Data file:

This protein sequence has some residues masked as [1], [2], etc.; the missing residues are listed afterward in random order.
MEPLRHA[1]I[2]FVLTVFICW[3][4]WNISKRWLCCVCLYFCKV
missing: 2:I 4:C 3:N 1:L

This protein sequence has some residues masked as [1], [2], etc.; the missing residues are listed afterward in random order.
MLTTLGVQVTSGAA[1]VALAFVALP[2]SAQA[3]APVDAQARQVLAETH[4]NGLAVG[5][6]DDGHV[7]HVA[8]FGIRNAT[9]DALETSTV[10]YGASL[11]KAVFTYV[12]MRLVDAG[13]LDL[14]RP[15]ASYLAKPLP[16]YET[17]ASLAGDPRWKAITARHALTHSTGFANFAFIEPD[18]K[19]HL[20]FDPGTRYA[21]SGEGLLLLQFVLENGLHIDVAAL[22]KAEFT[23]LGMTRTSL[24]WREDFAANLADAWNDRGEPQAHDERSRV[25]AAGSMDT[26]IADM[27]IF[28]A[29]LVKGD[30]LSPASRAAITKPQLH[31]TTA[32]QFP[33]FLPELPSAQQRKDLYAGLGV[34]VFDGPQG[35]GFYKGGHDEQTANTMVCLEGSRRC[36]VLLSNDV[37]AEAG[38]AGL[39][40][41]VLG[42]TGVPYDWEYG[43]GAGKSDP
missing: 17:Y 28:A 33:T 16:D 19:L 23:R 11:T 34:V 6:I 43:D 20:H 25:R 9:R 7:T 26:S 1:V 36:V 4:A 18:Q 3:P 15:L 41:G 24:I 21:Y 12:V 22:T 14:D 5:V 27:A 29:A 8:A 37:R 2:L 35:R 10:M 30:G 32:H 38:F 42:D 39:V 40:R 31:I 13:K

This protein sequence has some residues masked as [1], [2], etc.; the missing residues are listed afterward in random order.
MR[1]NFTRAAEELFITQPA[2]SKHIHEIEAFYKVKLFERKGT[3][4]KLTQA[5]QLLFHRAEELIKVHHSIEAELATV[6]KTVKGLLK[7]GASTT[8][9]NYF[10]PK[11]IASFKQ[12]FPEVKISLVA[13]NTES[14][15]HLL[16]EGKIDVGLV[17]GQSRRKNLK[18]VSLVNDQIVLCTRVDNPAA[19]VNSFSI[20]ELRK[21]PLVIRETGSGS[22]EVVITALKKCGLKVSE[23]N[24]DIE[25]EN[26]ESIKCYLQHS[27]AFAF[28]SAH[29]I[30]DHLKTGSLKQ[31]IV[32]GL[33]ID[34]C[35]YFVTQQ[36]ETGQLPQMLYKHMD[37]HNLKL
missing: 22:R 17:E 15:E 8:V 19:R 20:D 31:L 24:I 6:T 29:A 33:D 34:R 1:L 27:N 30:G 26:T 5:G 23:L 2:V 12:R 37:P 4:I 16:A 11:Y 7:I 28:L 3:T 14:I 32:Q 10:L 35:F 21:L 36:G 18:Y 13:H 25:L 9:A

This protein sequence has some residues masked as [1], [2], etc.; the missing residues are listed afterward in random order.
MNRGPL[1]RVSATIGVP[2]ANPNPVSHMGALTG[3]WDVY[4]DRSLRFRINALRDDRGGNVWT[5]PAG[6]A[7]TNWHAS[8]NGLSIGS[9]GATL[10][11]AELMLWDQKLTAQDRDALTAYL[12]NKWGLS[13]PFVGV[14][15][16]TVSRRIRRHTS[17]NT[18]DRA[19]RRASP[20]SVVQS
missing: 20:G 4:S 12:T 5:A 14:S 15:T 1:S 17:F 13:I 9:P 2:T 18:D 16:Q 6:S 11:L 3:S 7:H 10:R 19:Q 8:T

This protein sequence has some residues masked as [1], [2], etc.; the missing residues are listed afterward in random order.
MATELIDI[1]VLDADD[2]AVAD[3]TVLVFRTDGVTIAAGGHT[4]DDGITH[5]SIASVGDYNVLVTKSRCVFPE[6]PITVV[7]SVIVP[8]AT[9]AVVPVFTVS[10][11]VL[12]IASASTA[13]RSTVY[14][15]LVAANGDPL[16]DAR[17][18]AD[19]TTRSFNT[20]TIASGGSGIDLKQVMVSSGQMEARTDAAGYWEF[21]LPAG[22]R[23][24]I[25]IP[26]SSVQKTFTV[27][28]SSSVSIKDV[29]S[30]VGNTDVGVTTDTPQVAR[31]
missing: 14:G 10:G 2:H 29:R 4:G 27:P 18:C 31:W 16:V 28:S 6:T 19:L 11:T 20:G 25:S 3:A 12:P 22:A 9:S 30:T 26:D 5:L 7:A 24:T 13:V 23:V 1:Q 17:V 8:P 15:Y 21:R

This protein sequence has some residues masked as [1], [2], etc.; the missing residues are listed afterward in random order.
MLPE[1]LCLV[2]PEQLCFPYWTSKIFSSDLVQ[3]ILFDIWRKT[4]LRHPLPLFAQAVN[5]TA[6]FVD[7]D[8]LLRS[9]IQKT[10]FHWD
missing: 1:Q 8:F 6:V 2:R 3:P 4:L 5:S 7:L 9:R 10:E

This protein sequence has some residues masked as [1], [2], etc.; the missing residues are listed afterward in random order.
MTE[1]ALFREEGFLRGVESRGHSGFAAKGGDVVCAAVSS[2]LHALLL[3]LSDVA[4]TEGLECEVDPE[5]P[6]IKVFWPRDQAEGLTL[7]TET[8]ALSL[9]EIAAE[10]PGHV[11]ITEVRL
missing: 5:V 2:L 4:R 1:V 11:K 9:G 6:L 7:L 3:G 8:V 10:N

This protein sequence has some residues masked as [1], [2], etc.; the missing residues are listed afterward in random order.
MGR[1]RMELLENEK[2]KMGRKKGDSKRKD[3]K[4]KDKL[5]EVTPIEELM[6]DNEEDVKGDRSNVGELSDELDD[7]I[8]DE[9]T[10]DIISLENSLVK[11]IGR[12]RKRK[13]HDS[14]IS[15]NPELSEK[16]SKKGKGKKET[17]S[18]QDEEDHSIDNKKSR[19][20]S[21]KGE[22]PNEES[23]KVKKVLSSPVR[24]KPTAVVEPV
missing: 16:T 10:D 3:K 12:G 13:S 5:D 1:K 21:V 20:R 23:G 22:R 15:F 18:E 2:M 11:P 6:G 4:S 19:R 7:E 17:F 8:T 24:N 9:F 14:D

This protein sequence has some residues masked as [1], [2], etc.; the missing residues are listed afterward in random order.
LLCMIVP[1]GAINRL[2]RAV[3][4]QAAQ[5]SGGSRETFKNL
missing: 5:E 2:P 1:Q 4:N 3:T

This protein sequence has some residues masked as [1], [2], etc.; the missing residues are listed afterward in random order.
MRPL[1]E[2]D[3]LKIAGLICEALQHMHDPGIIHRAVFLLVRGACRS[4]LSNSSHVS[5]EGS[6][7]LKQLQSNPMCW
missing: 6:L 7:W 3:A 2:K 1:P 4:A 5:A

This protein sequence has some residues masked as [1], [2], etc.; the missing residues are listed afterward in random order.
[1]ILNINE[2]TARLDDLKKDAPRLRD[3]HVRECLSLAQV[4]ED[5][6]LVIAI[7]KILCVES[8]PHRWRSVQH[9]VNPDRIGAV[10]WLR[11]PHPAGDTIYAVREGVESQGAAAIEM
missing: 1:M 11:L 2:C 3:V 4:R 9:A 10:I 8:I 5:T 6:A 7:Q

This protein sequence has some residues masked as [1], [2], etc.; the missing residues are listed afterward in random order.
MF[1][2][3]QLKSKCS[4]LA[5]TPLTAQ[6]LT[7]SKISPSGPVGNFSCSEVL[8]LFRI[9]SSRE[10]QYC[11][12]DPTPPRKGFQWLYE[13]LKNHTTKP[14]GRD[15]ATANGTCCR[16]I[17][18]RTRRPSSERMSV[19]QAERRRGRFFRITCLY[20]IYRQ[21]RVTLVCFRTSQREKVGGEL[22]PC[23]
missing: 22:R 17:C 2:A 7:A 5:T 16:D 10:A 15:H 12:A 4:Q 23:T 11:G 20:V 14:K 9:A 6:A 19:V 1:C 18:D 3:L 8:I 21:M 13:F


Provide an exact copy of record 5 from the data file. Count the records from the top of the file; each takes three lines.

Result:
This protein sequence has some residues masked as [1], [2], etc.; the missing residues are listed afterward in random order.
MATELIDI[1]VLDADD[2]AVAD[3]TVLVFRTDGVTIAAGGHT[4]DDGITH[5]SIASVGDYNVLVTKSRCVFPE[6]PITVV[7]SVIVP[8]AT[9]AVVPVFTVS[10][11]VL[12]IASASTA[13]RSTVY[14][15]LVAANGDPL[16]DAR[17][18]AD[19]TTRSFNT[20]TIASGGSGIDLKQVMVSSGQMEARTDAAGYWEF[21]LPAG[22]R[23][24]I[25]IP[26]SSVQKTFTV[27][28]SSSVSIKDV[29]S[30]VGNTDVGVTTDTPQVAR[31]
missing: 14:G 10:G 2:H 29:R 4:G 27:P 18:C 31:W 16:V 28:S 6:T 19:L 11:T 20:G 25:S 3:A 12:P 22:A 9:S 30:T 26:D 5:L 7:A 24:T 13:V 23:V 1:Q 17:V 8:P 15:Y 21:R